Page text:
3. There is a translation-invariant metric on ${\displaystyle X}$ that induces on ${\displaystyle X}$ the topology ${\displaystyle \tau ,}$ which is the given topology on ${\displaystyle X.}$

By the Birkhoff–Kakutani theorem, it follows that there is an equivalent metric that is translation-invariant.

### Of locally convex pseudometrizable TVS

If ${\displaystyle (X,\tau )}$ is TVS then the following are equivalent:[13]

1. ${\displaystyle X}$ is locally convex and pseudometrizable.
2. ${\displaystyle X}$ has a countable neighborhood base at the origin consisting of convex sets.
3. The topology of ${\displaystyle X}$ is induced by a countable family of (continuous) seminorms.
4. The topology of ${\displaystyle X}$ is induced by a countable increasing sequence of (continuous) seminorms ${\displaystyle \left(p_{i}\right)_{i=1}^{\infty ))$ (increasing means that for all ${\displaystyle i,}$ ${\displaystyle p_{i}\geq p_{i+1}.}$
5. The topology of ${\displaystyle X}$ is induced by an F-seminorm of the form:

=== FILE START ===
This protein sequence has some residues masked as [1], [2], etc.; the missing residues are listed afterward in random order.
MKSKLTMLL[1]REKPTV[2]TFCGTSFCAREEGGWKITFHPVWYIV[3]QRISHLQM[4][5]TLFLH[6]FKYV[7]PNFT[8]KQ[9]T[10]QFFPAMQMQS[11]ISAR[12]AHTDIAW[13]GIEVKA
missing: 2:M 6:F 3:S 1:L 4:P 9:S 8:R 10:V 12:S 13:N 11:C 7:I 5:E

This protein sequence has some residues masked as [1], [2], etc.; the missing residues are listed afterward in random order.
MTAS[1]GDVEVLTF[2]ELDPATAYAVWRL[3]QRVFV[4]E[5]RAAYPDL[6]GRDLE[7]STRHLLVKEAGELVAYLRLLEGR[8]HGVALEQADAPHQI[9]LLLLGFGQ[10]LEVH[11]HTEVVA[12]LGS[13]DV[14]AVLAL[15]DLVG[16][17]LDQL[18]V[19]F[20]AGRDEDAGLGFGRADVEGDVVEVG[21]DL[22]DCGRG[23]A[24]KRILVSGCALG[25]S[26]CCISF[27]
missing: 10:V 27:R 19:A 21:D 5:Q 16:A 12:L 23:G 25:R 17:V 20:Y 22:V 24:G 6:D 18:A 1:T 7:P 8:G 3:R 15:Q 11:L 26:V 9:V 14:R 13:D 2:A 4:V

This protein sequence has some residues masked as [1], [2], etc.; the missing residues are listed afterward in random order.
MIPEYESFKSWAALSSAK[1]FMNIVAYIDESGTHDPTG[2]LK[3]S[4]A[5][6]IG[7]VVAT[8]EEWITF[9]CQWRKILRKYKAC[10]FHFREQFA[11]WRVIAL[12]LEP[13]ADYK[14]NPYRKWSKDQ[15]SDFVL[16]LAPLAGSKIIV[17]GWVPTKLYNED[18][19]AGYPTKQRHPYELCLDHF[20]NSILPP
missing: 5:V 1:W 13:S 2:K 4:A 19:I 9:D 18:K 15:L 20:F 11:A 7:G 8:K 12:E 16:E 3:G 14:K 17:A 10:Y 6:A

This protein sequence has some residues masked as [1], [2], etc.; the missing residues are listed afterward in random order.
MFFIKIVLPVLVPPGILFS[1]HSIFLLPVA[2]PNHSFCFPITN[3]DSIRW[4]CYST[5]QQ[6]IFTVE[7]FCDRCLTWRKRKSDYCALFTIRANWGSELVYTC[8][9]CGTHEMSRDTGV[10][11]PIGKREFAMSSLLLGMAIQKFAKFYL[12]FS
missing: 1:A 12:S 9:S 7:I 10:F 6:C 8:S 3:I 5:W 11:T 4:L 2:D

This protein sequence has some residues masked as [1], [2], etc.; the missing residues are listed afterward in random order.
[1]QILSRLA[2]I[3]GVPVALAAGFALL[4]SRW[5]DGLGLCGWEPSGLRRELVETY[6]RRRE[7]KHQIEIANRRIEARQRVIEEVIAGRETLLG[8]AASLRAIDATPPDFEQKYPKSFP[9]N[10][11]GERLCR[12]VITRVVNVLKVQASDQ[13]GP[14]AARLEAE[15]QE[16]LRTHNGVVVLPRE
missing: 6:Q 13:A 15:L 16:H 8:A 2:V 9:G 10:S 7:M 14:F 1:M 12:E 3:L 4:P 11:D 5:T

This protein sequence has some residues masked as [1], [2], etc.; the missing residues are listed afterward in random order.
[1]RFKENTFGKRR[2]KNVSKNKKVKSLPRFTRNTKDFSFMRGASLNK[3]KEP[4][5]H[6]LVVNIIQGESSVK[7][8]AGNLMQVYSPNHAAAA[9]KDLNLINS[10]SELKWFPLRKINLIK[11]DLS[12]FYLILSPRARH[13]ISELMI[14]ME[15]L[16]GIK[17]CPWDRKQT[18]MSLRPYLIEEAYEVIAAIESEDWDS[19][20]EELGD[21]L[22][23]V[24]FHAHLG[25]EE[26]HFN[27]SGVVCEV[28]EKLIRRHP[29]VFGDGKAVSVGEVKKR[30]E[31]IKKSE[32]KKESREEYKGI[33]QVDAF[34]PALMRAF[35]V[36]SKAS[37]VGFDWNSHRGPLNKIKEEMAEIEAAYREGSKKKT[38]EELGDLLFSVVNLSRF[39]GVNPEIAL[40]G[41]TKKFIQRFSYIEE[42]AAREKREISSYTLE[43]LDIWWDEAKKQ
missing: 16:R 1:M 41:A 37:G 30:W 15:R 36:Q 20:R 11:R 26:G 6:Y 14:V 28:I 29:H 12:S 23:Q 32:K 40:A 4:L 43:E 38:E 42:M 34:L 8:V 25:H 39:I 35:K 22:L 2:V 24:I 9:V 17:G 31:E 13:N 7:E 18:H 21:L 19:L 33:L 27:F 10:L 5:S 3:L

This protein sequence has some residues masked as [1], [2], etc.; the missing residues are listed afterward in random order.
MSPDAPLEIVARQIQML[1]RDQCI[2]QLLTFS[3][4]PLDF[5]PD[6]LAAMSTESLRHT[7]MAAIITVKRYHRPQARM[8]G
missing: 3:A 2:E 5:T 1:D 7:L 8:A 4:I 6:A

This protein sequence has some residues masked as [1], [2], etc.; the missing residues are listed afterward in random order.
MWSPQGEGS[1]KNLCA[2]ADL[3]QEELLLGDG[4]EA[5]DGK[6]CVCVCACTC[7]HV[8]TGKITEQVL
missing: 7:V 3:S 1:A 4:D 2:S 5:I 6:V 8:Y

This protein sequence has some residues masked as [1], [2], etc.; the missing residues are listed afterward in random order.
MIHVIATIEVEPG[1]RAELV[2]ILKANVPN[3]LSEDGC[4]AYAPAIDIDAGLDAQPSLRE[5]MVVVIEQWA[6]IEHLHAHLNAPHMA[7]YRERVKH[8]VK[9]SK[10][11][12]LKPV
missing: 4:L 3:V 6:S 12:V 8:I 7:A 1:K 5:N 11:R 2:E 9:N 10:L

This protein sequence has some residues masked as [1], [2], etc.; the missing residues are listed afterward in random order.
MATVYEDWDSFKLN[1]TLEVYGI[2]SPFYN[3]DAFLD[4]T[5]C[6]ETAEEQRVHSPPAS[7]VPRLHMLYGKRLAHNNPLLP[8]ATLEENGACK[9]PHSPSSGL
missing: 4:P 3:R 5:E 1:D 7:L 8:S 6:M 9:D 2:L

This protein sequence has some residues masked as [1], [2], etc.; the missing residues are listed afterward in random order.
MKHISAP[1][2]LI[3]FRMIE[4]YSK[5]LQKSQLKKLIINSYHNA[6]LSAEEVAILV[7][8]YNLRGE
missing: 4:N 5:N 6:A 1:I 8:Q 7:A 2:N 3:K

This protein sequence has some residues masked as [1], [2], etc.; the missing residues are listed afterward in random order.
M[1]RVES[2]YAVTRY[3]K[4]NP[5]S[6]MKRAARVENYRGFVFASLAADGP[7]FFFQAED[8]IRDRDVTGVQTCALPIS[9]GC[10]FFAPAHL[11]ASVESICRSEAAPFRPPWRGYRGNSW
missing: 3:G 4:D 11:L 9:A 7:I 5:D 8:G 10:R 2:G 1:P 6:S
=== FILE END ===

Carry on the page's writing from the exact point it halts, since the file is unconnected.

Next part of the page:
${\displaystyle p(x)=\sum _{n=1}^{\infty }2^{-n}\operatorname {arctan} p_{n}(x)}$
where ${\displaystyle \left(p_{i}\right)_{i=1}^{\infty ))$ are (continuous) seminorms on ${\displaystyle X.}$[18]

## Quotients

Let ${\displaystyle M}$ be a vector subspace of a topological vector space ${\displaystyle (X,\tau ).}$

• If ${\displaystyle X}$ is a pseudometrizable TVS then so is ${\displaystyle X/M.}$[11]
• If ${\displaystyle X}$ is a complete pseudometrizable TVS and ${\displaystyle M}$ is a closed vector subspace of ${\displaystyle X}$ then ${\displaystyle X/M}$ is complete.[11]
• If ${\displaystyle X}$ is metrizable TVS and ${\displaystyle M}$ is a closed vector subspace of ${\displaystyle X}$ then ${\displaystyle X/M}$ is metrizable.[11]